Thinking about the biomechanics of human movement; what happens when we "get better" at different movements, how we learn them, and how our injuries and activities are controlled, recorded, and presented.
Sonic Copier: Interpreting and Re-interpreting Sound Objects Through Technology
Jordan Munson, Senior Lecturer of Music and Arts Technology, IUPUI
In this performance presentation, composer, performer, and educator Jordan Munson will demonstrate the use of technology as a compositional tool. Munson will share his fascination with the change of sonic information that occurs as you interpret sound back and forth between digital and analog. Through live performance, he will also demonstrate how sound can be interpreted via visual medium.
Audio-visual equipment sponsored by:
A Science Communicator’s Guide to the Galaxy — the Don’t Panic Edition
Jenna Marston, R&D Communications Specialist and Guest Relations Coordinator, Dow AgroSciences
It’s 2018 and planet Earth is facing challenges like never before. World hunger, climate change and a distracted public may lead to global devastation. Is it time to panic? Not quite. Luckily for us, science is saving the day! However, even the best scientific advancement doesn’t mean anything if the general public doesn’t understand it. This talk will explore how science advocates can better communicate their message in a way that consumers will connect to—so we can support the scientists who are trying to save us all.
A discussion of the evolution of stone tools and
humans: a flintknapping demonstration
Ed Hermann, Research Scientist, Geoarchaeology, Indiana University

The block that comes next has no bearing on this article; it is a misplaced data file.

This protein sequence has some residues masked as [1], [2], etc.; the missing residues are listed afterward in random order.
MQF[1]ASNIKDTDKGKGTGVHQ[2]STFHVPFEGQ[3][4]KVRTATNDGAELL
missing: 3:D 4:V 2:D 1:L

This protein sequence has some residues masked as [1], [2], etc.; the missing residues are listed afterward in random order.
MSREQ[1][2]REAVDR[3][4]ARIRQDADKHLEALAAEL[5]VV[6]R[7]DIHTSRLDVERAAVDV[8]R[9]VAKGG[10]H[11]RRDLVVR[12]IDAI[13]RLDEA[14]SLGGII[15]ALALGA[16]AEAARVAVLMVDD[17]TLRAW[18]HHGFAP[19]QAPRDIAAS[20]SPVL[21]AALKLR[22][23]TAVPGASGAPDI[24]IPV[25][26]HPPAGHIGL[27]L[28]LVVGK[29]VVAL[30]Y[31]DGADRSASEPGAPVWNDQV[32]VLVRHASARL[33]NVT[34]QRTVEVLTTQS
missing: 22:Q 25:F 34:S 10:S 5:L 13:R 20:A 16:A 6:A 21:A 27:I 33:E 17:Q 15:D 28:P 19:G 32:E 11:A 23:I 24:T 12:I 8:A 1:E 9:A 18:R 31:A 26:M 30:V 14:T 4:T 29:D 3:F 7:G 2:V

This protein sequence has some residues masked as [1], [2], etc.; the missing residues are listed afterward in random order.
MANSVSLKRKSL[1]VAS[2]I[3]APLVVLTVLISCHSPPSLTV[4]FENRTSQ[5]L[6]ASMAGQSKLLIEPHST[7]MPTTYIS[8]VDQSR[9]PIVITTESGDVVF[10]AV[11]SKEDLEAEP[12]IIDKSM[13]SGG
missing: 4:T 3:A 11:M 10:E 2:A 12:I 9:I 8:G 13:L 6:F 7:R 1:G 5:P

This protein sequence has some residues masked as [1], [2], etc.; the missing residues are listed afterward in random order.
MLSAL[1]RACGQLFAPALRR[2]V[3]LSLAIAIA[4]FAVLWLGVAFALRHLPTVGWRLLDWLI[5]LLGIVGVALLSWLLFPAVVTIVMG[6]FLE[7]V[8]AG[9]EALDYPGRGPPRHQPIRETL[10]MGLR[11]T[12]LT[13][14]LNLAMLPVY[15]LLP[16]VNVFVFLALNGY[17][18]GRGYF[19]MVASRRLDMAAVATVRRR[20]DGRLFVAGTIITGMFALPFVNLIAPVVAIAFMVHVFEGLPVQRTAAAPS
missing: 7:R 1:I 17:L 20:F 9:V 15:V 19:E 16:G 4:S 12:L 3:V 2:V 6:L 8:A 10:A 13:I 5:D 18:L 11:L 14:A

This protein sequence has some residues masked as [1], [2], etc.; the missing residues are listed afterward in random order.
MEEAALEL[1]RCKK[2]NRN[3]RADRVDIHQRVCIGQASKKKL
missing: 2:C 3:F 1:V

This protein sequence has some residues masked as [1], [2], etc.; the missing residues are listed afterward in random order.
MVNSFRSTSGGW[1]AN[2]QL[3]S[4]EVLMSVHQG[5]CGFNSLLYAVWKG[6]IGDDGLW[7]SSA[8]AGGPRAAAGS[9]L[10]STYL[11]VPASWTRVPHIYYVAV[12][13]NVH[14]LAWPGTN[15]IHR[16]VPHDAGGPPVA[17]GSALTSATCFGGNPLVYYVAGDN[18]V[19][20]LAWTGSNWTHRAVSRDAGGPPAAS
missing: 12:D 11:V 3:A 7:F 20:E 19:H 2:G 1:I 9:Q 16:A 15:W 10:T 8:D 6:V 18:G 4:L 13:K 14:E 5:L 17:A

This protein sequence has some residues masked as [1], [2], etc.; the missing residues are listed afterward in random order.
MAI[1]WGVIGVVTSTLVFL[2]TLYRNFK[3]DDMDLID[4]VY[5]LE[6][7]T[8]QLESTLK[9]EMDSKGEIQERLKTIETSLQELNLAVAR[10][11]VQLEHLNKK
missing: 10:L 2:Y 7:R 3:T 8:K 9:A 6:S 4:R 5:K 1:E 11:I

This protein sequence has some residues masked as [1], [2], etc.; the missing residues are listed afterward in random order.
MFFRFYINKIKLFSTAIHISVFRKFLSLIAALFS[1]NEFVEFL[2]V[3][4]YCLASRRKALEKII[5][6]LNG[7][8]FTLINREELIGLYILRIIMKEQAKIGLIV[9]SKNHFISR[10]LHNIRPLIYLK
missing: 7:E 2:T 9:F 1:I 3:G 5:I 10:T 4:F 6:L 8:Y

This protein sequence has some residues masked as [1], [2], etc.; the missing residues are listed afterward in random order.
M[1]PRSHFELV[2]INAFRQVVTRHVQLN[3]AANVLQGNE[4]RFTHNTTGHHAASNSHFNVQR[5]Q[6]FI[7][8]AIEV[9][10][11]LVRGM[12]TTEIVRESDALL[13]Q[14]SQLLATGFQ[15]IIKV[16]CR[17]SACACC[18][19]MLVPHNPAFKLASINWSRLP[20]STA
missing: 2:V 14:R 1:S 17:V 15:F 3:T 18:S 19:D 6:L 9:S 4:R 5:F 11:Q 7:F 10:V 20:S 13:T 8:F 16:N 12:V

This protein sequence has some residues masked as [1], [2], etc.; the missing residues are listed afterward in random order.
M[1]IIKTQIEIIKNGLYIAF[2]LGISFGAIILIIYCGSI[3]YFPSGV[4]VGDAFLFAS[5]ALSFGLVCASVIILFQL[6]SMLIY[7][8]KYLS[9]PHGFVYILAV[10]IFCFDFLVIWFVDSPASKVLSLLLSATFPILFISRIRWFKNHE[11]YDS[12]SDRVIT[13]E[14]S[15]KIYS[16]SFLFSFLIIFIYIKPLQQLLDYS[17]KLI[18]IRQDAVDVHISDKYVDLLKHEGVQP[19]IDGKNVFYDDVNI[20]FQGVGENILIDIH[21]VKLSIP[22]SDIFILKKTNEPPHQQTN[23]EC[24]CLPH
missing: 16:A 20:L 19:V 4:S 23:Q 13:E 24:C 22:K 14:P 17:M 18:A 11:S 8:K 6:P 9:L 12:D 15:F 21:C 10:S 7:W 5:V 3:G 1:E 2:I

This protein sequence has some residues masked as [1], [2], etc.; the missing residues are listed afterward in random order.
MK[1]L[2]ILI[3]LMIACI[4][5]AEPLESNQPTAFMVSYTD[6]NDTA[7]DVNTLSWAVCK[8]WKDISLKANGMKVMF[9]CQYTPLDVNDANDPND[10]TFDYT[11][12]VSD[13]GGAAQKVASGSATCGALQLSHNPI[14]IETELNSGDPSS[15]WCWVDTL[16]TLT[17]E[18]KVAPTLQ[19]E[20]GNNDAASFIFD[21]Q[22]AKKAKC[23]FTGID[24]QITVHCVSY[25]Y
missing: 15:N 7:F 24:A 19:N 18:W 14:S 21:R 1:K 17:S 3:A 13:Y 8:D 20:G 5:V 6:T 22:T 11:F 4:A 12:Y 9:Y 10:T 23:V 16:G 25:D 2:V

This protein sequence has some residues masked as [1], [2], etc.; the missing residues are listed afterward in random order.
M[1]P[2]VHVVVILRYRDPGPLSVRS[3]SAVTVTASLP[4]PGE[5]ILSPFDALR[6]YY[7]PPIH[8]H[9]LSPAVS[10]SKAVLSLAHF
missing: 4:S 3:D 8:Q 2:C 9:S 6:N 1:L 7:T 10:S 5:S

Stone tools have been made by our ancestors for at least 2.6 million years. As an enduring artifact type, in many cases, stone tools are all archaeologists have to understand the past. Tool types and production methods have evolved in parallel with our early ancestors. Through stone tool research, archaeologists can learn about our cognitive evolution, how far people traveled, settlement distributions, diet changes through time, chronologies, technological advances, and more. The flintknapping demonstration will offer a glimpse of how stone tools were manufactured, while providing insight into the intellectual challenges of tool production.
Like it or not, it’s getting warmer. How will this change when and where extreme weather events like tornadoes happen? How will disease-carrying insects like mosquitoes move with changing climate? Join us while we talk about what we are learning about the risk of extreme weather and disease in our changing climate.
The universe is YUGE, but much of what makes it tick happens at an infinitesimally small scale. We will talk about how we can change what happens at the ultra-small scale simply by observing it, and about the impressive tools we use to observe the universe in action over massive distances. We promise that no real cats will be harmed, though some imaginary cats will have a very good AND bad time.
The human brain is an interesting place. We will talk about how it helps us make good (or not so good) decisions, and how science is helping us learn how to keep it healthy. We will hear about imaging the brain to understand decision making, and efforts to get medicine through the brain’s protective barrier when brain cancer strikes.